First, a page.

The term “commons” is new to me.

The commons is what we share together.
From parks and clean water to
scientific knowledge and the Internet,
some things are no one’s private property.
They exist for everyone’s benefit,
and must be protected for future generations.
A movement is emerging today
to create a commons-based society.

The new issue of Kosmos magazine honors
Elinor Ostrom,
winner of the Nobel Prize 2009 in economics
for her work on the commons.

Kosmos states:

Humankind is suffering from an unprecedented campaign of privatization and commodification of the most basic elements of life: nature, culture, human work and knowledge itself. In the countless arenas, businesses are claiming our shared inheritance – science, creative works, water, the atmosphere, health, education, genetic diversity, even living creatures – as private property. A compulsive quest for short-term gain is sacrificing the prosperity of all and the stability of the Earth itself.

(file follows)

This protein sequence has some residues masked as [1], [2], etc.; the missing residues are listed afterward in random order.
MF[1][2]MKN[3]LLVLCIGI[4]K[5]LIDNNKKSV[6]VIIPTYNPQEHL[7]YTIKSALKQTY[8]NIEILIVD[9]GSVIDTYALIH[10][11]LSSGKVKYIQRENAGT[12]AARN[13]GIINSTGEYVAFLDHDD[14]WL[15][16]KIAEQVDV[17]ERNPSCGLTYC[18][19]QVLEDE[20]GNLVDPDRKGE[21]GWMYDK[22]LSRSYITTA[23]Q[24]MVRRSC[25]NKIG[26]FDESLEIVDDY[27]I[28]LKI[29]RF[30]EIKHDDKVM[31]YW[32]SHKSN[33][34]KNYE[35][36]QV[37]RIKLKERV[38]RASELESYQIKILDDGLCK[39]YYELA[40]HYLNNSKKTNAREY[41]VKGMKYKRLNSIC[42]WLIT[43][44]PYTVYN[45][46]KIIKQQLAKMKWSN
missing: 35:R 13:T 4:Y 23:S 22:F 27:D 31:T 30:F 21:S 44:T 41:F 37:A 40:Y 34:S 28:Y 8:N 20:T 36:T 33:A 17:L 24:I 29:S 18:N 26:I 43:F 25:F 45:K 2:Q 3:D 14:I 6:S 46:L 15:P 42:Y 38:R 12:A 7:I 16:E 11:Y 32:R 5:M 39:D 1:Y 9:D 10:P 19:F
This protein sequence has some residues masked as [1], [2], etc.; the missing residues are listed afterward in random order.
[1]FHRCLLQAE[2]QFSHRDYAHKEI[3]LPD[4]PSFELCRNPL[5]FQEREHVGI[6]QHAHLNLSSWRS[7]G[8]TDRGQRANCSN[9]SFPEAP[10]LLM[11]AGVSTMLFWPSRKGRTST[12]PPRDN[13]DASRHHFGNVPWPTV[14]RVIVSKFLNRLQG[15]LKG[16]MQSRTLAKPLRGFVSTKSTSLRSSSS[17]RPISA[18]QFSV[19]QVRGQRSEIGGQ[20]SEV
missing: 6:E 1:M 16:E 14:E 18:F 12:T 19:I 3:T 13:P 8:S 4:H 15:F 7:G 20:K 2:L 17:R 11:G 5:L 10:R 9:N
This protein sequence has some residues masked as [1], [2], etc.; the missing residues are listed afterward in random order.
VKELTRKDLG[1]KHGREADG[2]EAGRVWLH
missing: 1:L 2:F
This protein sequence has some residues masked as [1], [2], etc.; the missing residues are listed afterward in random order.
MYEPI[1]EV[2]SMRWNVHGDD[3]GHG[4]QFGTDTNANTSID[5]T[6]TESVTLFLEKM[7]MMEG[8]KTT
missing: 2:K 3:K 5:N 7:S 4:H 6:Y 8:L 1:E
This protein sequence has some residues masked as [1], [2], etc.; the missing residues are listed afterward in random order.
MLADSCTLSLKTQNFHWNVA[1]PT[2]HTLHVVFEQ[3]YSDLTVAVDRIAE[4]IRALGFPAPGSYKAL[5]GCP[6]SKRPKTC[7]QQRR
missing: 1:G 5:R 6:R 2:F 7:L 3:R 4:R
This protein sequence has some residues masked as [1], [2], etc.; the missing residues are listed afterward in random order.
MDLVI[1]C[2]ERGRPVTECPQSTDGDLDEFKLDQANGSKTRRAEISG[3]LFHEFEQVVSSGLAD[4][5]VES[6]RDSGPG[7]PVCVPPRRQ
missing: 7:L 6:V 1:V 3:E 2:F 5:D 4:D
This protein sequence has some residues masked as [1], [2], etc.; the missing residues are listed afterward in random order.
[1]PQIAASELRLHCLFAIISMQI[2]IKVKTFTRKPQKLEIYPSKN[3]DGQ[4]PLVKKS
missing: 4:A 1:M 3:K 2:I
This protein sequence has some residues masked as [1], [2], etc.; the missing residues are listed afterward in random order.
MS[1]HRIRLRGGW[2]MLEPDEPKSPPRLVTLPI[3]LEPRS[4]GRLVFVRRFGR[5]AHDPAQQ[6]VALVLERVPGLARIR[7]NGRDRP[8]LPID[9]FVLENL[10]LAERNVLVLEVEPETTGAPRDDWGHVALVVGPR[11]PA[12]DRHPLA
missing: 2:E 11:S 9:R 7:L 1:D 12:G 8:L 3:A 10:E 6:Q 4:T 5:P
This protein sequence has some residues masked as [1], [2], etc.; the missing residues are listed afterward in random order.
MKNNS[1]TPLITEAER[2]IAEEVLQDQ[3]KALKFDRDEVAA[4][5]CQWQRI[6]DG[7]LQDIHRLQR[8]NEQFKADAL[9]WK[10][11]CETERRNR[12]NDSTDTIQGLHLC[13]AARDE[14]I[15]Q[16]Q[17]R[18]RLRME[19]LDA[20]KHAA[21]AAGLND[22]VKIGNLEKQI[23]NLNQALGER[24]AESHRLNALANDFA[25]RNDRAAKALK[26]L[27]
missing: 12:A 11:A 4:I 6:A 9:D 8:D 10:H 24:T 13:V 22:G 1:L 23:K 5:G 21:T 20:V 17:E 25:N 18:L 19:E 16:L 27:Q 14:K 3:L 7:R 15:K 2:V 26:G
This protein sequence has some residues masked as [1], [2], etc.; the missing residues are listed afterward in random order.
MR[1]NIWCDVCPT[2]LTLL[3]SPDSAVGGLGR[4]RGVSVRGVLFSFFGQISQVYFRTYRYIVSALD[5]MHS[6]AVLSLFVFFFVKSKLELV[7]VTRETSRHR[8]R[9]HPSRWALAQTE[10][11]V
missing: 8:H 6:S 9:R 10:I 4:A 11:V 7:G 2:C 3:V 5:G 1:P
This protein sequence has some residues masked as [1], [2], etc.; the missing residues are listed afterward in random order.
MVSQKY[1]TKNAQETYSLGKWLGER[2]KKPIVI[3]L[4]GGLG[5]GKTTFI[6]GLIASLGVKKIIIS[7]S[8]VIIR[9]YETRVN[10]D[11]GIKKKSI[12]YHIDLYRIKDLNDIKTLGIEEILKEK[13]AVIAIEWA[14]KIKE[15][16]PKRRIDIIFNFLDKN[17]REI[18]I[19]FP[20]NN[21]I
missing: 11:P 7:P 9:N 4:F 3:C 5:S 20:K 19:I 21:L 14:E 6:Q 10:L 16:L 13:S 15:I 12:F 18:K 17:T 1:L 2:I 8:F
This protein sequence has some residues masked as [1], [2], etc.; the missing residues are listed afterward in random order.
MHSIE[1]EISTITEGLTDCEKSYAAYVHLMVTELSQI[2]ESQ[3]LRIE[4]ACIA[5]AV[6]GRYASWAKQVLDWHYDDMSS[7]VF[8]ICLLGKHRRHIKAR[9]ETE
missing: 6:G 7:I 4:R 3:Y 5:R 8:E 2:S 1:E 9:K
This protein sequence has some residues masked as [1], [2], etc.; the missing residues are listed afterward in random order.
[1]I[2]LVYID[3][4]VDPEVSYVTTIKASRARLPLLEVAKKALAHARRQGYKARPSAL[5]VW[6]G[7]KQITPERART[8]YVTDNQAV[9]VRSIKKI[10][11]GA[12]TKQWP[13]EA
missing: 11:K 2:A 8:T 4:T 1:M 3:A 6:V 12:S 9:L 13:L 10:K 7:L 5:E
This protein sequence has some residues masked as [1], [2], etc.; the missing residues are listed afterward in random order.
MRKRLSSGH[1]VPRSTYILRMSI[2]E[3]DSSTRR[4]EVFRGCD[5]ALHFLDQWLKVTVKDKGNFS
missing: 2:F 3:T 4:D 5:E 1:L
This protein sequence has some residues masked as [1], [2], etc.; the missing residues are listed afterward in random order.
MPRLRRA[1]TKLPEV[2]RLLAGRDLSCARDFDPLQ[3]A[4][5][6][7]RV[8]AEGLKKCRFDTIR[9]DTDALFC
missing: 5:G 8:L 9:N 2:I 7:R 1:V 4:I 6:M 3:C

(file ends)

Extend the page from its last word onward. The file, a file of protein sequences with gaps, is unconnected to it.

Elinor Ostrom, over four decades of work, has repeatedly demonstrated how commons resources can be successfully managed and shared without the intervention of private companies or government regulations.

At the World Social Forum of 2009,
meeting at Belem, Para, in Brazil,
they created a Manifesto reclaiming the commons.

Let us demonstrate how commons-based management-participatory, collaborative and transparent-offers the best hope for building a world that is sustainable, fair and life-giving.

Kosmos Journal

The commons is a creative idea worth thinking about.